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Pelosi endorses using automatic stabilizers to keep coronavirus relief flowing

Speaker sees opportunity to use triggers for unemployment benefits, food assistance, Medicaid reimbursement rates

Speaker Nancy Pelosi on Thursday endorsed an idea that many Democratic lawmakers have been pushing: to use so-called automatic stabilizers to keep critical coronavirus relief programs running without Congress having to repeatedly re-up funding.

“We think that there should be stabilizers in these bills,” Pelosi said during her weekly news conference when asked if a coronavirus relief package that her caucus is drafting will further expand unemployment insurance benefits. “So if the unemployment rate, say now it’s up at 7 percent, it triggers 26 weeks of unemployment benefits.”

[These Democrats want automatic triggers to keep coronavirus relief flowing]

Automatic stabilizers are a mechanism for keeping government assistance flowing by tying relief programs to economic or timing triggers. The New Democrat Coalition, a group of more moderate House Democrats, has been pushing leadership for months now to include automatic stabilizers in economic relief legislation.

Pelosi’s comments on the matter Thursday are the first time she has publicly weighed in on the idea. She did not explicitly promise that the package Democrats are drafting will include automatic stabilizers but rather presented it as one option that the caucus is discussing. Still, her expression of support for the idea increases the likelihood that some could make it into the measure.

In addition to unemployment benefits, Pelosi said automatic stabilizers could be used for other relief like the Supplemental Nutrition Assistance Program, informally known as food stamps, and federal Medicaid reimbursement rates, known as Federal Medical Assistance Percentages (FMAP), “so that you don’t always have to say, ‘Let’s debate whether that’s necessary.’”

Pelosi did not mention any specific stabilizer proposals, but a few of her caucus members have provided some options.

Earlier this week, Virginia Democratic Rep. Donald S. Beyer Jr., the vice chairman of the Joint Economic Committee, unveiled a framework for using an automatic stabilizer to extend the enhanced unemployment benefits that Congress passed in March.

The previous measure provided for an extra $600 a week in unemployment insurance on top of existing state benefits for four months. Beyer’s proposal, which he worked on with Democratic Sens. Jack Reed of Rhode Island and Michael Bennet of Colorado, would extend the availability of that enhanced benefit until 30 days after the national emergency declaration for the pandemic ends, after which it will phase out over 13 weeks.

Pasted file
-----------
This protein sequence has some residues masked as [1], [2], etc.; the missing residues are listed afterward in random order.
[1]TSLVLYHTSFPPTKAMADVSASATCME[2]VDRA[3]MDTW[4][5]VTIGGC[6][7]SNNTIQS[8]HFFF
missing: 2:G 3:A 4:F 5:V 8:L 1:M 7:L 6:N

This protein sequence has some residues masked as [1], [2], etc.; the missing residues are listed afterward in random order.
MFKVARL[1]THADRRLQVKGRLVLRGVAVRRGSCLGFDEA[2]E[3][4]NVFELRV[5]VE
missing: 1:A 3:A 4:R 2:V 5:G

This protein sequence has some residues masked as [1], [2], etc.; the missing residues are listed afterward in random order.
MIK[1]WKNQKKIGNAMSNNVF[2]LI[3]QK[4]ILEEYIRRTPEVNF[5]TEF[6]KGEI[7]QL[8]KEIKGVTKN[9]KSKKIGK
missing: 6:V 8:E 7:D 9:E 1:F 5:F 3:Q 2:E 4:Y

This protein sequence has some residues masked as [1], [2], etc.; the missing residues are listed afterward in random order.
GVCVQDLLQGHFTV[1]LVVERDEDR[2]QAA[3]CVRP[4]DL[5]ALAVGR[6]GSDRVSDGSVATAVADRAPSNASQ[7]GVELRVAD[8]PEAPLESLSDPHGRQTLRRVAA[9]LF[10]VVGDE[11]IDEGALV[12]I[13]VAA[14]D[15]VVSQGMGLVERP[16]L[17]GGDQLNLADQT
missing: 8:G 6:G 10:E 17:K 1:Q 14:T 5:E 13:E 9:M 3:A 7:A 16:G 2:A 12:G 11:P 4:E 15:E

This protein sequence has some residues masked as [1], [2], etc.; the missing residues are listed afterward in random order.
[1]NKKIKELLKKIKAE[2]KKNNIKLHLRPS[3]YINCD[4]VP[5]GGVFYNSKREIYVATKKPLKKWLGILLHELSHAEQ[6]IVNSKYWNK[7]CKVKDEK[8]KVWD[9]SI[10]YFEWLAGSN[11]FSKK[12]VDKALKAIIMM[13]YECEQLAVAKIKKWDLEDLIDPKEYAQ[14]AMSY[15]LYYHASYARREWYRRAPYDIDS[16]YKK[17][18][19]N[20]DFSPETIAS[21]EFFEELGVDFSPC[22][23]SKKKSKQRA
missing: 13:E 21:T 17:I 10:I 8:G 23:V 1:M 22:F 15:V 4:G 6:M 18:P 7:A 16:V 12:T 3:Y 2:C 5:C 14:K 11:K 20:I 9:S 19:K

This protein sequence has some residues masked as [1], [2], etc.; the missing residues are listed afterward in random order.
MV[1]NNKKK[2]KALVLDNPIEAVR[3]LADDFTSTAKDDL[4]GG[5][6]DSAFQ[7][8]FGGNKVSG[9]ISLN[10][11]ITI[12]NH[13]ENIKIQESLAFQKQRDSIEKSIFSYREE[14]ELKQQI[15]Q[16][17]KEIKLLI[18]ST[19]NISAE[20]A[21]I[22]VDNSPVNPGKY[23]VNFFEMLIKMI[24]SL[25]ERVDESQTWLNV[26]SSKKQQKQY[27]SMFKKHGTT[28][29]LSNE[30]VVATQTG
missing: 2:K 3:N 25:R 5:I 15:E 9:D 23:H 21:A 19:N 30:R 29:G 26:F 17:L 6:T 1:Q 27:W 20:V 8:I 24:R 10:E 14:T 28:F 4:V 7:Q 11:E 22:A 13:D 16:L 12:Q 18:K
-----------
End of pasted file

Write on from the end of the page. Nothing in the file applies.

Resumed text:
Their proposal also provides additional unemployment benefits that vary by state based on their unemployment rates.

Washington Rep. Derek Kilmer, chairman of the New Democrat Coalition, has a bill that uses an automatic stabilizer to extend the life of the Paycheck Protection Program, which provides forgivable loans to small businesses to keep employees on payroll. It would sunset the program 30 days after the national emergency declaration ends and allow borrowers to request extensions of the eight-week loans as needed. 

House committee chairs submitted their proposals for the relief package to Pelosi earlier this week, and leadership is expected to finalize the bill in the coming days.

Pelosi opened her presser by highlighting some things Democrats plan to include in the bill, like funding for state and local governments, a national testing program, SNAP, election assistance and the Postal Service, among other priorities she’s consistently mentioned over the past few weeks.

“I won’t go into the whole bill because I have to get the agreement of my caucus,” the speaker said.

Pelosi and House Majority Leader Steny H. Hoyer have indicated they may bring the Democratic package up for a vote as soon as next week since Republicans appear to be in no rush to negotiate a bipartisan bill. But Pelosi on Thursday did not commit to the House voting on the partisan plan.

“We’ll see,” she said. “Everything that I just mentioned has bipartisan support in the country. I hope it does in the Congress. But we have to start someplace. And rather than starting in a way that does not meet the needs of the American people, we want to set a standard. And again, we need a presidential signature, so at some point we’ll have to come to agreement.”

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